Meth-making can result in serious contamination and, in some cases, fires if an explosion occurs during the process.
Costs of healthcare
The costs associated with meth-related healthcare costs is high. Consider addictions and sicknesses (such as the families living in meth-infected residencies and burns). Explosions are common when methamphetamine is produced due to the highly volatile chemicals involved, and burn-related injuries are often the result.
The Associated Press (courtesy of CTV News) released a report in 2012 that illuminated a survey that showed meth burn victims are overwhelming U.S. hospitals in the nation's "most active meth states." 6
Hospitals are often filled with uninsured burn patients, and this has become a burdensome financially for the facilities (and as a domino effect, other patients that are insured). Statistics cited by AP included $130,000 for an average meth patient's hospital stay, and another figure cited was a cost of $6,000 per day for treatment of meth-burn patients. Additionally, many burn units were forced to close because they couldn't handle the expenses that meth-related injuries created. So, this hurts communities in the fact that other burn patients probably either a) pay higher costs to be treated or b) cannot receive local treatment since facilities were forced to close down.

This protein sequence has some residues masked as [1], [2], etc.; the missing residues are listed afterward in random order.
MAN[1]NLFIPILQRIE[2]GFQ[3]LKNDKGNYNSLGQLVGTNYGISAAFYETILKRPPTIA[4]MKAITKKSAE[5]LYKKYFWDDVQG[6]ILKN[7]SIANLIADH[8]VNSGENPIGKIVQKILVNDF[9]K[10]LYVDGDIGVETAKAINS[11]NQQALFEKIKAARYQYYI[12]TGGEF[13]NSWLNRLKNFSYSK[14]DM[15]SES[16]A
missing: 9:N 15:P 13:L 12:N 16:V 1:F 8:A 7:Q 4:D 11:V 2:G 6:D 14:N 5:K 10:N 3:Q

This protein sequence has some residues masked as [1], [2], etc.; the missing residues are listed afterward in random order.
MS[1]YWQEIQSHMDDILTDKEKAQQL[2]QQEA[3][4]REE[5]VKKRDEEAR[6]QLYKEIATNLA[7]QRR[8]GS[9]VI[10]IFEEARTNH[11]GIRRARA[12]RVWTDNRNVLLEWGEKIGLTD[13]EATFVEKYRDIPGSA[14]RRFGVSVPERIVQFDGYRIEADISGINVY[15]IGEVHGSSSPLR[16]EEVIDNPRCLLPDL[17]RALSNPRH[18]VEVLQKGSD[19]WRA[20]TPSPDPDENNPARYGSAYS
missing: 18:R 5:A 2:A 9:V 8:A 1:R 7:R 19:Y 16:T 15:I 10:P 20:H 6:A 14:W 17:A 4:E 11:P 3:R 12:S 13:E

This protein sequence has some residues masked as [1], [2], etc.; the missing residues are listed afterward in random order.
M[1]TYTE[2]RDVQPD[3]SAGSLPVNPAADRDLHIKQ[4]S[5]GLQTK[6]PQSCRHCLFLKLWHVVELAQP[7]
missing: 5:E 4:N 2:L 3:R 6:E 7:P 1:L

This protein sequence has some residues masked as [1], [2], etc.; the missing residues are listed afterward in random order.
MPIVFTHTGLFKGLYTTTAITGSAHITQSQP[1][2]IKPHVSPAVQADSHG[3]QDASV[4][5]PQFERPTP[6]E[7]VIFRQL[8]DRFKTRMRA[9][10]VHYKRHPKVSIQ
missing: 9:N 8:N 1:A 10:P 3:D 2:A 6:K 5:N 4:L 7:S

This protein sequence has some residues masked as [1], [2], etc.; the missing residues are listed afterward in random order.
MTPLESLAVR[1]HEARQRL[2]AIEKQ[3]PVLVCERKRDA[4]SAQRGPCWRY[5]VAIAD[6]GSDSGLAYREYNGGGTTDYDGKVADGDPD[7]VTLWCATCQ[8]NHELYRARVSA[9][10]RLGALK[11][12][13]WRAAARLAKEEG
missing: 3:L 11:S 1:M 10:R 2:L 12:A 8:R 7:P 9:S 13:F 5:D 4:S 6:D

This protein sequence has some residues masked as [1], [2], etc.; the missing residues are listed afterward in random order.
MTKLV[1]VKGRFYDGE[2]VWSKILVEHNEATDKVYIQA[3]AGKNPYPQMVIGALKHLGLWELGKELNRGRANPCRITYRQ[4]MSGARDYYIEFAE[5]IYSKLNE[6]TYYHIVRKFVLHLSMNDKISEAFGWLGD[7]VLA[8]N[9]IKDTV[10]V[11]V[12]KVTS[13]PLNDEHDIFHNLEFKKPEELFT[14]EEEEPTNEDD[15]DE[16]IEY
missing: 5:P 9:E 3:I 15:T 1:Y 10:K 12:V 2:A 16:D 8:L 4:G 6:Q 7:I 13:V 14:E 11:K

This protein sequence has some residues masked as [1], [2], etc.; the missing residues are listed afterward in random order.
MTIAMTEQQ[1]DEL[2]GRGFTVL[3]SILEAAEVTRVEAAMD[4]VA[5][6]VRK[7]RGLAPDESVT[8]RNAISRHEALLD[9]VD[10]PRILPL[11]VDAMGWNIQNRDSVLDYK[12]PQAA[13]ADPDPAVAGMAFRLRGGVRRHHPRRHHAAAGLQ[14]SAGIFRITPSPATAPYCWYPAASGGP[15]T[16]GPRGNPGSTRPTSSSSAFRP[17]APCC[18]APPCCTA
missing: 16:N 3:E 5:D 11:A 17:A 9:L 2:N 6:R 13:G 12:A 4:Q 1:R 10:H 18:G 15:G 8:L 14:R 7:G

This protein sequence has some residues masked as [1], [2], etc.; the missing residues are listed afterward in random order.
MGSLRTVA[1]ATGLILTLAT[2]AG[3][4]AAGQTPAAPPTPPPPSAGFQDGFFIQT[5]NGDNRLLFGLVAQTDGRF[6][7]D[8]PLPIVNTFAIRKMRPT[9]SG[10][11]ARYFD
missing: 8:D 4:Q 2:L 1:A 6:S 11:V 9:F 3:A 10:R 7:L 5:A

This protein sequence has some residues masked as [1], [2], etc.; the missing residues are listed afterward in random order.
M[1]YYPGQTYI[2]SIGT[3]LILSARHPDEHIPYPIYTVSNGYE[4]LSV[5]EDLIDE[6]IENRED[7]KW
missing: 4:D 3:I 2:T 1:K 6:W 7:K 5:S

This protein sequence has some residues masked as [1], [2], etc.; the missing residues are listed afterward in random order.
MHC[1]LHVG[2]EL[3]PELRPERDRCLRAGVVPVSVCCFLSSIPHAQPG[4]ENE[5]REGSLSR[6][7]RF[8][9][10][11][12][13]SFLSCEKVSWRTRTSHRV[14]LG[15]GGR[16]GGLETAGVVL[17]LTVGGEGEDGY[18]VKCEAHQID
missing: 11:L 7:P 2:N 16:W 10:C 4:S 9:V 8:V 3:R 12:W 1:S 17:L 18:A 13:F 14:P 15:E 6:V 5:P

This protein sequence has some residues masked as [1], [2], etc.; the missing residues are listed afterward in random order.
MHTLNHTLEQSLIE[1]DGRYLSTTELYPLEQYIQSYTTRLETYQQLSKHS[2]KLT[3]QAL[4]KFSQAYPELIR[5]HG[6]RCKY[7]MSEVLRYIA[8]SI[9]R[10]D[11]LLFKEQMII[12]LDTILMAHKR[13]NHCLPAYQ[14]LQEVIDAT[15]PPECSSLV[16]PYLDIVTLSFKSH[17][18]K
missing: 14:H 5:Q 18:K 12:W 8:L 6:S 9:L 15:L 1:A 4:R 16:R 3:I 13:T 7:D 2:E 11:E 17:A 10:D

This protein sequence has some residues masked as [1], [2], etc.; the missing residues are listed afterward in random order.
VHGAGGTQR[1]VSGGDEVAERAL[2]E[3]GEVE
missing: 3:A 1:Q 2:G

In addition to burns, there are many other negative bodily effects of using meth. "Meth mouth" is just one of many problematic health issues associated with this drug.
Photo description says: "This is a case of suspected meth mouth. This patient, who will remain anonymous, was treated at the University of Tennessee Health Science Center: College of Dentistry in Memphis, Tennessee"
The manufacture of methamphetamine has long-reaching effects in society. And the problem doesn't seem to be lessening. Even as U.S. law enforcement goes after home-grown meth labs, suppliers outside the country have "filled the gaps" left by these closures. In 2015 U.S. officials are making a bigger commitment to cracking down at the borders to stop the steady flux of meth into the country. 7 Illegal drug trade in Mexico is a big money maker, however, also has created negative effects in that country as well, aside from contamination and other ill effects, it has also increased deadly violence in the country. 8
As noted above, meth has lead to injuries, deaths and sicknesses. The addiction is a powerful one, and law enforcement considers methamphetamine to be a huge problem drug. According to a White House report cited by USA Today, Americans are estimated to spend between $6 billion and $22 billion on meth each year. In earlier years, according to U.S. federal government estimates, more than 12 million (known) Americans had tried methamphetamine and 1.5 million people had been reported to be regular users. In 2012, the statistics have decreased, however, the numbers are still high. Not to mention, taxpayer money being heavily spent on meth-related issues.
Meth use is not just an individual addict problem, it has evolved into a serious societal issue with consequences for all of us in many different ways.